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Government Is Good (Despite What Some Libertarians Say)

One Perspective On Government

Some libertarians oppose governments on the principle that they are organised gangs of thugs. They consider the defining characteristic of governments to be that governments claim the right to initiate force ... and people listen (whereas most thieves don't pretend to be legitimate and aren't considered as such). They point out that they never agreed to pay taxes, and don't want to, and don't like most of the stuff that taxes pay for, and consider that conclusive.

Some of these libertarians support the war on terrorism. They realise that terrorism is a great threat, and to wish see it fought against. Terrorism is so bad that anyone at all fighting it is good. I suppose they must see the matter as a powerful pickpocket guild beating up a renegade gang of murderers. A "lesser of two evils" situation.

(Some libertarians would oppose the war on terror, either because they figure "If we leave them alone, they'll leave us alone, and nevermind Israel," or "No collateral damage is ever acceptable, under any circumstances, for any purpose, even if it is only caused because the enemy is using human shields." But I won't go into how silly I think those approaches are right now.)

Some of these libertarians, if given the option, would be happy to see the US government disappear tomorrow. The institution, the knowledge of how to run it, the taxes, the laws, etc... This is absurd, notably, even within the pickpocket metaphor, as it means foregoing protection.

But there's more than that; there are good reasons to like our government and support it besides self-defense. Our government does various things, some important. Now, the libertarians will insist that all these functions could, in theory, be done by private companies. Well, yes, I agree. But so what? I don't see these companies. They don't exist (yet).

It's not as if an anarcho-capitalist society (in short: free market capitalism with all government functions replaced by private companies and taxes replaced by user fees for people who want the services) would simply come into being without our government. Anarcho-capitalism is not the natural state of affairs that once existed until it was destroyed when a group of evil thugs invented government and took over. It is, rather, a very advanced notion that requires lots of knowledge to implement. This knowledge must be created gradually, through the improvement of existing institutions. Government functions must not disappear overnight, but instead slowly be replaced by private institutions that function better. We need good traditions, not a revolution.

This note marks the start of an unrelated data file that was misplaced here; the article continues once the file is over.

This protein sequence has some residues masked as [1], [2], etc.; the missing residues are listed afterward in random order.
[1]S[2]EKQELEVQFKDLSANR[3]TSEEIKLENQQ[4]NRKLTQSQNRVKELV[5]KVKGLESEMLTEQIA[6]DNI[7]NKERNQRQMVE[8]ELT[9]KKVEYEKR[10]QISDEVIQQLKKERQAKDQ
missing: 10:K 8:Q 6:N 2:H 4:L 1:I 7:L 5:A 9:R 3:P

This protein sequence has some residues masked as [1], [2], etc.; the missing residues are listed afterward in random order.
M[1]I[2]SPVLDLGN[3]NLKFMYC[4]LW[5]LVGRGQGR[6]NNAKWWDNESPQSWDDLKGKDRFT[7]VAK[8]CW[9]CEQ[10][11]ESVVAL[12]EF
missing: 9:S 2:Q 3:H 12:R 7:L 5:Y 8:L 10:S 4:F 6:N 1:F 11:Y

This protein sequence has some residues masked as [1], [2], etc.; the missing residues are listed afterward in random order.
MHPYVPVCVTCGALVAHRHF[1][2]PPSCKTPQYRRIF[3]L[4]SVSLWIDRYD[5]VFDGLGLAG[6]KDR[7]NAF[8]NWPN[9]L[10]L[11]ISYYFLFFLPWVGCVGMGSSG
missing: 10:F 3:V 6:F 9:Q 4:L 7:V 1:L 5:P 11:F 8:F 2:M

Why Government Is Good

Governments create consent. That's the reason in a nutshell, but of course it needs an explanation.

Let's imagine a group of people living somewhere with no government, and little knowledge. Some will be bad, and will want to dominate over the others. So most people will form mutual defense pacts. And somewhere not too far off, some bad person will have conquered an empire, and formed an army, and thus our people will want to form one big defensive pact, instead of lots of scattered ones, so that they can fend off the entire army if need be. So they will form institutions to cooperate in regional defense. When an invasion looms, there may be disagreements about how many soldiers are needed to fight it off, and who must become a soldier, and where their equipment will come from. Thus, a system to resolve these issues is needed.

And these people will also set up institutions for small-scale defense against criminals. And they will need some system of deciding who is and is not a criminal. The answer to this is not self-evident despite what some libertarians seem to think. There will be disagreements, and thus some way to resolve them will be needed.

One day, Joe's crop goes bad. He asks others for help. They form some food-sharing institutions. They create rules to govern these. The people all value security, and thus put in provisions to help anyone who does not have enough.

One day they invent medicine. They realise that if they only pay the doctor when they are sick, he will starve in the mean time. And also that he will have no motivation to help prevent people from becoming sick. So everyone pays a low price all the time, and the doctor helps whoever needs help at recovery and prevention both. Some people disagree about who the doctor should be helping, saying he favours his friends, and they create institutions to resolve disputes of that nature.

What will all these institutions look like? Well, at first they will be very crude. The defensive agreement might simply state that all able-bodied men must fight when there is a war, or be put to death. The food agreement might allow anyone who is starving to take food from his neighbor, "as long as he made a genuine effort to create his own food." And the system of resolving disputes might be to ask the town elder.

And, over time, people will come up with better ideas. And after a while, and a lot of progress, something like our current government and courts might form.